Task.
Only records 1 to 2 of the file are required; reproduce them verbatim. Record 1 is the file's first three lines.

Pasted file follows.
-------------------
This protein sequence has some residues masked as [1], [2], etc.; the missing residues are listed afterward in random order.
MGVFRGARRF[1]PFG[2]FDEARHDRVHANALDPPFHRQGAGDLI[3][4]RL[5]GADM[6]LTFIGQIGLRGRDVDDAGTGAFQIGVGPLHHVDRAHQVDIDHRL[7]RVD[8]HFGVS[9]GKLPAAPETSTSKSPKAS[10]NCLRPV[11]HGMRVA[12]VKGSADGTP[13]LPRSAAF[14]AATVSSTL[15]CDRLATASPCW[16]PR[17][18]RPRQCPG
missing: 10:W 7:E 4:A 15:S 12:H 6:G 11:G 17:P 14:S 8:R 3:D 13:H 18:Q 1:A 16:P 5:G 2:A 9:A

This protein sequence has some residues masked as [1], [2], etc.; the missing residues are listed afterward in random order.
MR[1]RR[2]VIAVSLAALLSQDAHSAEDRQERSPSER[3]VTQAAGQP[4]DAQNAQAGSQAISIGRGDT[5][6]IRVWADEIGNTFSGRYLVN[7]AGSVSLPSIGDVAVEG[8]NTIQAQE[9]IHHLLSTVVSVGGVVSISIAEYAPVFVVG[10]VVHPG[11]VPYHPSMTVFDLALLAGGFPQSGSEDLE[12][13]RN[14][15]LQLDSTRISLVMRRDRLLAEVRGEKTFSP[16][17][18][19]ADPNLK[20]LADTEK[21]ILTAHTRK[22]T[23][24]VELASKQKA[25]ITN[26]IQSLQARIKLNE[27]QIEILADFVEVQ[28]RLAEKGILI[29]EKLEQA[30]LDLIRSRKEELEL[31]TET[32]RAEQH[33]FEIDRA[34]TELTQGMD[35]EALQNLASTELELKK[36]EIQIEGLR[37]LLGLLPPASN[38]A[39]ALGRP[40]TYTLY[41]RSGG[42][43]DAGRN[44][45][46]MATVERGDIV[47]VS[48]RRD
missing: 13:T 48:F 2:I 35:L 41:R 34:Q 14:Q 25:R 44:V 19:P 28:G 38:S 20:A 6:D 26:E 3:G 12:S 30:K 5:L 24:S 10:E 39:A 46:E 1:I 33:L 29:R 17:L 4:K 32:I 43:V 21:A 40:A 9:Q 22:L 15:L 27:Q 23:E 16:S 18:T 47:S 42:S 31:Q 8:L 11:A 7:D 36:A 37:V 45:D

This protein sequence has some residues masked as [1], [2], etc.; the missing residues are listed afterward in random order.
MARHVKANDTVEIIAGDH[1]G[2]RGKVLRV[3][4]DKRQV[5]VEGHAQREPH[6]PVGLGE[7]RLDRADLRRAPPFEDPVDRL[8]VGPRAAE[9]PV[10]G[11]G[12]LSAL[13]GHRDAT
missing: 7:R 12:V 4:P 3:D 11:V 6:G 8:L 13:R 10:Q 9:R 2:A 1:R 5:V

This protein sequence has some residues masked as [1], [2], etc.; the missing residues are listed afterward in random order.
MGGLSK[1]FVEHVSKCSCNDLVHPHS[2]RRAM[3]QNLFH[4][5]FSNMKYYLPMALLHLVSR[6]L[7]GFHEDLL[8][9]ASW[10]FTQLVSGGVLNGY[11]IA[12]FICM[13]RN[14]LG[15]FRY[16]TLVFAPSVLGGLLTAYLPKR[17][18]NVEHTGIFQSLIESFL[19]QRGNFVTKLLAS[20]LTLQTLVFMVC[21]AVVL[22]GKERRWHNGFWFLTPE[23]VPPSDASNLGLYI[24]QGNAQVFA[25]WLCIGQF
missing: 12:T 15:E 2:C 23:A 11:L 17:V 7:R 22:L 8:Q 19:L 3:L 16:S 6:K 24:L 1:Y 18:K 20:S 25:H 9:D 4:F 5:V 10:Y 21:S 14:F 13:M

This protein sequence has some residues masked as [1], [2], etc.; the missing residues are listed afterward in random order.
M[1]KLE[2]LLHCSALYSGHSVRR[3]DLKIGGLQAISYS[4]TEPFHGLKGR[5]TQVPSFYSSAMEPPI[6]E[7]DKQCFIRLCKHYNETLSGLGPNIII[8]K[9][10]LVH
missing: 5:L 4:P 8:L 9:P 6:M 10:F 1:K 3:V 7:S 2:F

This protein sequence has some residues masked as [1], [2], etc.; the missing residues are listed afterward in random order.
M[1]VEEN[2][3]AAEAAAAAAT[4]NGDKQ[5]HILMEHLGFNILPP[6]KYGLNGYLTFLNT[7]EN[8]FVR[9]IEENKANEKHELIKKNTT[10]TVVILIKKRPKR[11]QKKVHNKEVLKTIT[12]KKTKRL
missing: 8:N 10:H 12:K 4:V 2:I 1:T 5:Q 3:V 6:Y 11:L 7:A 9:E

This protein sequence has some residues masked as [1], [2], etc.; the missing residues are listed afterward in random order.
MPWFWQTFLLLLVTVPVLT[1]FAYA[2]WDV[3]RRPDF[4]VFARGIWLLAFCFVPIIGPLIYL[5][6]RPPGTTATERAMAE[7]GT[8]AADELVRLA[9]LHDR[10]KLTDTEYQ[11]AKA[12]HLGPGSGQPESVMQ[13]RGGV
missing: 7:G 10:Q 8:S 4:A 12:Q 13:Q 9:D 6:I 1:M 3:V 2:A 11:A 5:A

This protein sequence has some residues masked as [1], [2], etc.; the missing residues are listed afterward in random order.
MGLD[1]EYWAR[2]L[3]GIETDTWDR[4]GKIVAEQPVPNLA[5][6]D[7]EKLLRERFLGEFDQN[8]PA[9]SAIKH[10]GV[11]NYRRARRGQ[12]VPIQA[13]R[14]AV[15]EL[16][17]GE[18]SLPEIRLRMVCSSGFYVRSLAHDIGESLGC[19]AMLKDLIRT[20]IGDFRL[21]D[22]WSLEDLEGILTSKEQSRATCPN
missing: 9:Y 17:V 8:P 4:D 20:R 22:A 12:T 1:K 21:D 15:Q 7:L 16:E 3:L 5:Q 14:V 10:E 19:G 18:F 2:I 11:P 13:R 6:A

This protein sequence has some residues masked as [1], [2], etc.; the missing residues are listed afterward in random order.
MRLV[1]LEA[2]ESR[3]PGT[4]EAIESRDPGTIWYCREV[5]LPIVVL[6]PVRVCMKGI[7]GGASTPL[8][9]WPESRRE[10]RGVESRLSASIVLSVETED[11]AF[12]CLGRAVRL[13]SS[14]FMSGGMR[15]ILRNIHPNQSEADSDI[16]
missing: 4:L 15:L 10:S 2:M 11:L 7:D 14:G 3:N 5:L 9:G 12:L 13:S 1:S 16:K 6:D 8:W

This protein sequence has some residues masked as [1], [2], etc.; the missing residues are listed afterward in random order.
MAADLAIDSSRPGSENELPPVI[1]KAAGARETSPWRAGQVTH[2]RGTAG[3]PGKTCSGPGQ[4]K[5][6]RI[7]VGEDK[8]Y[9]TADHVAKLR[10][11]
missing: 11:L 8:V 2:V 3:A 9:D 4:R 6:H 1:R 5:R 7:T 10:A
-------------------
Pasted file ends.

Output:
This protein sequence has some residues masked as [1], [2], etc.; the missing residues are listed afterward in random order.
MGVFRGARRF[1]PFG[2]FDEARHDRVHANALDPPFHRQGAGDLI[3][4]RL[5]GADM[6]LTFIGQIGLRGRDVDDAGTGAFQIGVGPLHHVDRAHQVDIDHRL[7]RVD[8]HFGVS[9]GKLPAAPETSTSKSPKAS[10]NCLRPV[11]HGMRVA[12]VKGSADGTP[13]LPRSAAF[14]AATVSSTL[15]CDRLATASPCW[16]PR[17][18]RPRQCPG
missing: 10:W 7:E 4:A 15:S 12:H 6:G 11:G 17:P 14:S 8:R 3:D 13:H 18:Q 1:A 16:P 5:G 2:A 9:A

This protein sequence has some residues masked as [1], [2], etc.; the missing residues are listed afterward in random order.
MR[1]RR[2]VIAVSLAALLSQDAHSAEDRQERSPSER[3]VTQAAGQP[4]DAQNAQAGSQAISIGRGDT[5][6]IRVWADEIGNTFSGRYLVN[7]AGSVSLPSIGDVAVEG[8]NTIQAQE[9]IHHLLSTVVSVGGVVSISIAEYAPVFVVG[10]VVHPG[11]VPYHPSMTVFDLALLAGGFPQSGSEDLE[12][13]RN[14][15]LQLDSTRISLVMRRDRLLAEVRGEKTFSP[16][17][18][19]ADPNLK[20]LADTEK[21]ILTAHTRK[22]T[23][24]VELASKQKA[25]ITN[26]IQSLQARIKLNE[27]QIEILADFVEVQ[28]RLAEKGILI[29]EKLEQA[30]LDLIRSRKEELEL[31]TET[32]RAEQH[33]FEIDRA[34]TELTQGMD[35]EALQNLASTELELKK[36]EIQIEGLR[37]LLGLLPPASN[38]A[39]ALGRP[40]TYTLY[41]RSGG[42][43]DAGRN[44][45][46]MATVERGDIV[47]VS[48]RRD
missing: 13:T 48:F 2:I 35:L 41:R 34:Q 14:Q 25:R 44:V 19:P 28:G 38:S 20:A 6:D 26:E 3:G 12:S 30:K 5:L 24:S 10:E 39:A 46:E 1:I 33:L 29:R 17:L 4:K 32:I 43:V 21:A 40:A 9:Q 22:L 15:L 27:Q 23:E 16:S 18:T 47:S 42:S 31:Q 8:L 11:A 7:D 36:A 37:V 45:D